In this third article in our four-part series, we discuss how to choose between the different types of life insurance.
In Part 1 of this series, we provided an overall summary of life insurance and why it is an important part of any financial plan. Part 2 covered the basic types of life insurance. Now, it’s time to help you figure out what kind of policy might be right for you.
Most of the questions that will factor into your choice of life insurance will be pretty obvious to most:
• Age and health
• Current and future financial status
• Family situation, including your partner’s income and health, number of children, etc.
• Practice ownership status
• Saving and investing strategy
You were with me until that last bullet, right? What is “ saving and investing strategy” doing in that list? Bear with me, and it will start to make sense.
One Size Doesn’t Fit All
Looking back at the types of life insurance we covered in Part 1, you can draw some general conclusions about how the bullet points in the section above can point to a type of insurance that is right for you. One important note, however: because there are so many variables to consider, these generalities won’t work for everyone. For example, the structure of term life might suggest that it isn’t ideal for those nearing middle age. But if your priority as a policyholder is some coverage but at the absolute lowest cost possible, term might be right for you. This is another reason you should consult a trusted expert to help you sort through all of the options available to you.
With that caveat in mind, generally speaking, you might consider term insurance if you’re looking for protection during a specific time period (usually between five and 30 years) at a reasonable price. Death benefits are paid only if death occurs during the period covered by the policy, and coverage ceases when premiums are not paid. Some term policies are renewable, which means you can extend coverage without going through another medical exam, though your premiums are likely to increase as you age. Some are also convertible into universal life policies.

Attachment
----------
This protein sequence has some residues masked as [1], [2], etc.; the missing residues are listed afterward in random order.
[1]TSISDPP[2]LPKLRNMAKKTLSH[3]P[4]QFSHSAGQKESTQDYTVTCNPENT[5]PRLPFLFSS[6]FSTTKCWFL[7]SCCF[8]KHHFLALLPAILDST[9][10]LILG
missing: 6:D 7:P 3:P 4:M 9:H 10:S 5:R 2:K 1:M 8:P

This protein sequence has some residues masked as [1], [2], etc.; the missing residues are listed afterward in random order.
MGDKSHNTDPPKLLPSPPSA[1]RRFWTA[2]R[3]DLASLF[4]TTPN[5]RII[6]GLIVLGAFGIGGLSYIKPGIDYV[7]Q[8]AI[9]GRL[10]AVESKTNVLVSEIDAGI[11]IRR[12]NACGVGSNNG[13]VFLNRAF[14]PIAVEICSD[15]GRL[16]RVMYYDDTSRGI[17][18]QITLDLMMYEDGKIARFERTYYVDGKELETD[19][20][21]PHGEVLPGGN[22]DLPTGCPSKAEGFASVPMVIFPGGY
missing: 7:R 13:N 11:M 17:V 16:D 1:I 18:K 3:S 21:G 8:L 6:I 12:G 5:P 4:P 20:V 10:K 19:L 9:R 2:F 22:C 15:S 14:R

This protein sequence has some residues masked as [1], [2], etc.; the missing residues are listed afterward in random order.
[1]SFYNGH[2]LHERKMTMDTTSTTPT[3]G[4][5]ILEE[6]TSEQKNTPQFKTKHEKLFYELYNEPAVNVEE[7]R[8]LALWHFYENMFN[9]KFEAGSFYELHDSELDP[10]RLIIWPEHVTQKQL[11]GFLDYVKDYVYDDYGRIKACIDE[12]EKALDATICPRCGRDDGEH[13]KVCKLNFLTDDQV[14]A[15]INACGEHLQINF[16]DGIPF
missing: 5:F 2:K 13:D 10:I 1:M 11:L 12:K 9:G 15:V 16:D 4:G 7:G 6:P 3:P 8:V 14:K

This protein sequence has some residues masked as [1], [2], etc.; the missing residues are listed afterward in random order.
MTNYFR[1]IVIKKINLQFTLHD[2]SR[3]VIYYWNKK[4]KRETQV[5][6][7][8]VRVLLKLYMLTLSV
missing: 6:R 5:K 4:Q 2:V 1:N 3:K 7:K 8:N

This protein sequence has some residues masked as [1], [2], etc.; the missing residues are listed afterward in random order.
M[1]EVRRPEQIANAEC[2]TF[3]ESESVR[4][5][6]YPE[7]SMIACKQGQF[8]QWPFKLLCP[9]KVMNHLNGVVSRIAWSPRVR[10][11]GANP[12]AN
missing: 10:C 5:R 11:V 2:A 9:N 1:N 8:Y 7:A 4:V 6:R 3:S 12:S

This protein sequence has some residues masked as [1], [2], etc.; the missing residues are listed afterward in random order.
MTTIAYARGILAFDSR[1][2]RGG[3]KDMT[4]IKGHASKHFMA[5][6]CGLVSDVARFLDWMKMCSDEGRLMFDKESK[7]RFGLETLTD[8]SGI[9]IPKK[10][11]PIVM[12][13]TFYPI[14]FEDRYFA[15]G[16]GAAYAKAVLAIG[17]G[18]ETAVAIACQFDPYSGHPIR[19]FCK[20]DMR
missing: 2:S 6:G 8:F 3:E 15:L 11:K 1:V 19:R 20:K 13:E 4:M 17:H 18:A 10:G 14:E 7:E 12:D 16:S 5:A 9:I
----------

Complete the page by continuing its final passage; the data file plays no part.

You might consider permanent life insurance if you want protection for as long as you live. The death benefit is guaranteed, and the cash value of the policy can grow—tax deferred. Premiums are designed to be level and generally do not increase as you age. Permanent life insurance is flexible and adaptable. It helps you keep more of your money by minimizing your taxes but with no contribution limits, no early withdrawal penalties, and no income taxes on any money you pass along. It also has cash value that can grow over time like equity in a home.
Much of the complexity that surrounds life insurance has to do with the variations among permanent life insurance plans. That’s because permanent policies come in many forms to appeal to many different kinds of investors—including those who would like to have some growth potential alongside their family protection. By design, permanent policies are not just a death benefit, so they have varying degrees of risk and potential reward.
Don’t let the variety of the types of plans keep you from pursuing life insurance. Find a professional at a company you trust, and then work through your options. You may find after you’ve waded into the waters and grown accustomed to them that securing protection for your family was easier than you envisioned.
In Part 4, we’ll look at how to strike the balance between an affordable policy and the right level of protection for you.